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sweeneymini
09-23-2006, 08:34 PM
Ok doke, monitors use Red Green Blue and real painting uses Yellow Blue Red.

I have a paper wheel for RYB (as yet, un-used :roll) and I use things like - http://wellstyled.com/tools/colorscheme2/index-en.html - for RGB colour schemes.

In last months ImagineFX it referenced the RYB colour wheel but says that each different wheel has its merits. Anyway, that has made me a little confused as to what the differences and merits each wheel type has.

Improv
09-23-2006, 08:45 PM
Ok doke, monitors use Red Green Blue and real painting uses Yellow Blue Red.

I have a paper wheel for RYB (as yet, un-used :roll) and I use things like - http://wellstyled.com/tools/colorscheme2/index-en.html - for RGB colour schemes.

In last months ImagineFX it referenced the RYB colour wheel but says that each different wheel has its merits. Anyway, that has made me a little confused as to what the differences and merits each wheel type has.

This might help:

http://en.wikipedia.org/wiki/Colour_management

D Akey
09-23-2006, 08:55 PM
Ok doke, monitors use Red Green Blue and real painting uses Yellow Blue Red.

I have a paper wheel for RYB (as yet, un-used :roll) and I use things like - http://wellstyled.com/tools/colorscheme2/index-en.html - for RGB colour schemes.

In last months ImagineFX it referenced the RYB colour wheel but says that each different wheel has its merits. Anyway, that has made me a little confused as to what the differences and merits each wheel type has.

Are you talking about CMYK colors? These are Cyan, Magenta, Yellow and Black. Get rid of the Black and you have a close relationship to your Yellow Blue Red. Are you using it to refer to the same thing?

The advantages or disadvantages? Not sure about the question. CMYK (color moves away from white when added to) is for print. RGB (moves toward white when added to) is for the monitor.

Print is a different animal. And while you can work on your computer in RGB, when you go to print, you need to convert and tweak it because there will be colors in RGB that do not print as seen. So the computer will pick the next closest color, which could be differnt enough to throw your pic off.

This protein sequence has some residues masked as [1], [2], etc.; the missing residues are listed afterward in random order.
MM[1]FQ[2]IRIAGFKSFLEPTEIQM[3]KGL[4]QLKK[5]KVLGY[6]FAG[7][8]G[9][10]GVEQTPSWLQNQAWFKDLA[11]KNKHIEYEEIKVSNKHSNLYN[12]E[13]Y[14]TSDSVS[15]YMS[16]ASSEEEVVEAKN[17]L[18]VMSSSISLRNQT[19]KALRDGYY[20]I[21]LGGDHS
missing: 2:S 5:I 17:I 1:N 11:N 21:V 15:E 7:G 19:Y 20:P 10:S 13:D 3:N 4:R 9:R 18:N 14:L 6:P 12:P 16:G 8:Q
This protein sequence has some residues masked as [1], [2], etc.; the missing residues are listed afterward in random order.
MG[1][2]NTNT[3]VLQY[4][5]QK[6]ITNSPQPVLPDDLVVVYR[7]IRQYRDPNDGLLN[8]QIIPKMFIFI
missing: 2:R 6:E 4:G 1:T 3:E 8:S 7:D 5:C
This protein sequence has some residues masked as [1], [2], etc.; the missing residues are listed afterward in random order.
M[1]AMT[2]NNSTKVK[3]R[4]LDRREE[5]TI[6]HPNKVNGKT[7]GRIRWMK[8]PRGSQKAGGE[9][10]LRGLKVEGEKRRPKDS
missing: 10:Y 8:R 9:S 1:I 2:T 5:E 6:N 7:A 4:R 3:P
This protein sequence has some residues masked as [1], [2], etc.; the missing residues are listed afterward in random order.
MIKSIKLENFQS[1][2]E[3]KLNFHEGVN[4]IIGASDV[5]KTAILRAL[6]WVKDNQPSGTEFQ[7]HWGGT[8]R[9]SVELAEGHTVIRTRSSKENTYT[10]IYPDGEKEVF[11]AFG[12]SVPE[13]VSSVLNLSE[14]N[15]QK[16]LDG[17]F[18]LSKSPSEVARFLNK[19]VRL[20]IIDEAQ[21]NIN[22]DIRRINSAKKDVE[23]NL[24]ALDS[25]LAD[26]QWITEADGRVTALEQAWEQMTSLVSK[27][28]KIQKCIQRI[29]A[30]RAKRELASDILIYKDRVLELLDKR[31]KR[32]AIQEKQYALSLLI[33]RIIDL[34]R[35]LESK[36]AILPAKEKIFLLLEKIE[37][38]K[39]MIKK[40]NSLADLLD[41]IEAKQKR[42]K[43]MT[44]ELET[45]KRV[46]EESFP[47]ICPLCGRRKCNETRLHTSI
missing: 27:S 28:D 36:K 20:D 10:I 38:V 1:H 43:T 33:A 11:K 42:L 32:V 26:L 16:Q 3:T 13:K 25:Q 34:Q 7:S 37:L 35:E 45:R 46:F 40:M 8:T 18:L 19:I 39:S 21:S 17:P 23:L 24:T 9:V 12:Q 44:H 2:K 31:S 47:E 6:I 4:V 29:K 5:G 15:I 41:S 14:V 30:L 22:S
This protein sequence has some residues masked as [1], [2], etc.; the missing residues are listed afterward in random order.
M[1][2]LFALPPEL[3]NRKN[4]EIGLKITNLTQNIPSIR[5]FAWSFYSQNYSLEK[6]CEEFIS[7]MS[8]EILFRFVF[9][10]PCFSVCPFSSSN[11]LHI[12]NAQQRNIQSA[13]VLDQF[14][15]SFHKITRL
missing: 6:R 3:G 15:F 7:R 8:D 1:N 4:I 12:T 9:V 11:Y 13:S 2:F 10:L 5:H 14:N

Are we talking about the same thing?

sweeneymini
09-23-2006, 09:29 PM
Thanks Improv, I'll have a proper read of that tomorrow :D

D, I've not explained terrible well :roll:

I'm quite comfortable with additive RGB and I know a little about subtractive CMYK. Its RYB I'm abit confused on. I'll quote the paragraph thats confused me:-


A colour circle, based on red, yellow and blue, is traditional in the field of art. Sir Isaac Newton developed the first circular diagram of colours in 1666. Since then, scientists and artists have studied and designed numerous variations of this concept. Differences of opinion about the validity of one format over another continue to provoke debate. In reality, any colour wheel which presents a locally arranged sequence of pure hues had merit.

Wouldn't all wheels look like a circular rainbow?

Would complementary colours, monochromatic colours etc be the same and calculated the same whether using RGB or RYB?

D Akey
09-24-2006, 01:46 AM
(*** NOTE; I hate when people are talking to me when I'm typing. Some of this post was muddled. I tried to edit it to make more sense.)


I'll take a crack at what they're talking about.

I think what they're talking about is the old style color wheel, though I never heard it called RYB. It was just a plain old color wheel. Black was not usually part of that (Black was a theoretical color on the wheel).

The old color wheel system in the practical world was only good for how to mix a color, and for picking what colors work together. It was a handle for basic color theory aesthetics training.

The rainbow quality I think is pretty universal to color wheels. The greatest purity of colors is on the outside of the circle. So moving laterally, between pure yellow and pure blue you get pure green, etc.

And then going across the circle, if you take any color and add its compliment to it, you start neutralizing the intensity. The mixed colors become grayer the closer to the center where you would have equal parts of the compliments.

Here's where it used to fall apart: If you mixed all the colors, supposedly you get black -- but that wasn't really black, more a dark yucky gray brown. So the theory was lacking a bit in that case.

It's a 'rainbow' (a rich bandwidth of intensity) around the outside rings because the colors are related, as opposed to across the middle.

In modern color pickers like in ArtRage, it's different and far subtler. On computers it's bright color in the rainbowy area, and as a separate slider, you can adjust the light to dark. Works way better.

But there are so many picker types it's hard to generalize how they differ from the old wheel.

> "Would complementary colours, monochromatic colours etc be the same and calculated the same whether using RGB or RYB?"

In essence yes. But it never went to true black.

Is that answer anywhere in the ballpark?

sweeneymini
09-24-2006, 06:51 PM
Thanks guys, I think I get it now :D

Sweedie, that NCS does look like a nice system 8)